The authors will now mainly compare their scheme to Wörner et al.'s (1988) as this scheme differs only slightly from that of Katsui and González (1968), and also because the older scheme was proposed prior to the recognition of the Parinacota Debris Avalanche deposit and without geochronologic data. The authors' model differs from Wörner et al.'s (1988) as follows: as suggested by Wörner et al. (1988) Parinacota volcano started to build around 300 ka ago with the effusion of a series of andesitic lava flows (Stage Ia from Wörner et al., 1988; Table 2).The authors also include in this first stage (Unit 1 in the authors'scheme, Table 2, Fig. 8a) dacitic lava flows that are spatially associated to the andesites, which were also incorporated in the Parinacota debris avalanche lower flow unit. These flows were included in Stage II by Wörner et al. (1988), but fragments of these rocks are not found in the debris avalanche upper flow unit, which is mainly formed by Parinacota 2 unit fragments. The same authors suggested that the effusion of these andesitic lava flows was followed by the formation of a rhyolitic dome complex and its associated block-and-ash flow fans (Stage Ib from Wörner et al., 1988; Table 2). The authors propose that the formation of the rhyodacitic-rhyolitic dome complex and the effusion of the andesitic lavas were contemporaneous events (Fig. 8a, 8b). The geochronologic data suggest there were probably two distinctive eruptive phases, with the effusion of rhyolites and andesites simultaneously during each period. The oldest phase probably occurred at around 260-300 ka, and the youngest at around 110-70 ka (Fig. 8a, b). Unfortunately, no radiometric dates have yet been obtained from the dacitic coulées. Their spatial distribution (Figs. 2, 3a), however, suggests they were probably erupted contemporaneously with the youngest rhyodacitic domes and andesitic lava flows at around 110-70 ka. More geochronologic investigations will be needed, however, to better understand if Parinacota 1 edifice was built in two different phases or continuously from 300 ka to 70 ka, or even younger.

FIG. 8. Schematic diagram (not to scale) showing the evolution of Parinacota volcano; a, b- formation of dome complex with associated pyroclastic deposits; c- formation of steep-sided stratocone on top of dome complex; d, e- partial collapse of the edifice built during Parinacota 1 and 2 units (end of unit 2); f- construction of a new steep-sided stratocone (unit 3). Simultaneously, formation of a series of flank cones (Ajata centres). Dates in bold are 40Ar/39Ar obtained in this study. Dates in italics are the He-exposure obtained by Wörner et al. (2000). Dates in plain text are C14 obtained in this study.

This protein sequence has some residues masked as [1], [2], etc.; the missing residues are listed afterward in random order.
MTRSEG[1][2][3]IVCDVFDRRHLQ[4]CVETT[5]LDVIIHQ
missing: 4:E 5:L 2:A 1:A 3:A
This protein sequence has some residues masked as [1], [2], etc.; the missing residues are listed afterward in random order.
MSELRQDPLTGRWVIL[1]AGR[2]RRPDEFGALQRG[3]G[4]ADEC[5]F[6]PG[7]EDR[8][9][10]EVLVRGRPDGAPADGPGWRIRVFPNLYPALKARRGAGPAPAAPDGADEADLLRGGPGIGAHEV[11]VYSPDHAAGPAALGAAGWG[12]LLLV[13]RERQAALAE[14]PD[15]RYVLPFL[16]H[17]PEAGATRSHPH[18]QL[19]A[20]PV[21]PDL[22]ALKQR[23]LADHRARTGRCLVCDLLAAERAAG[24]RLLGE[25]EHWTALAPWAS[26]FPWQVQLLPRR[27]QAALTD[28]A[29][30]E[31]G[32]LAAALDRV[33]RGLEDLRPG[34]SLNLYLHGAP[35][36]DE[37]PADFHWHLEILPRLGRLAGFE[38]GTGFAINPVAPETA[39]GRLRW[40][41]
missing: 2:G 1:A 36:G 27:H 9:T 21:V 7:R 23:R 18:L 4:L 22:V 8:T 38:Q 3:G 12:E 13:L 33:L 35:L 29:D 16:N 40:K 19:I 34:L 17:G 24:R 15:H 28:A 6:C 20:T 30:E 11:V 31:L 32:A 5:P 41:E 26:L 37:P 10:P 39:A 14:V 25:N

During the second stage (Parinacota 2 unit; 70?-8 ka) a stratocone was built on top of the rhyolitic-andesitic lava-dome complex (Fig. 8c).This ancestral Parinacota stratocone was mainly formed by andesitic lava flows as can be deduced from the rocks forming the main body of the Parinacota Debris Avalanche upper flow unit and the avalanche scar.There is no evidence that more silicic products were erupted during this stage as proposed by Wörner et al. (1988). These authors also proposed, and subsequent studies assumed (Davidson et al., 1990; Wörner et al., 2000a; Bourdon et al., 2000), that Parinacota volcano collapsed due to a Mount St. Helen's type eruption, triggered by a cryptodome intrusion, which formed a dacitic plinian fallout deposit, but where evidence of a blast deposit lacks. As described earlier, rhyodacitic PJB are common in the Parinacota Debris Avalanche deposit, which come from Parinacota 1 deposits incorporated into the avalanche. Glassy dacitic PJB are rare in the deposit. The consistent age (Table 1) of the last ones with the age of the debris avalanche suggests they could correspond to fragments of a cryptodome that helped to trigger the sector collapse of the ancestral edifice (Fig. 8d, e).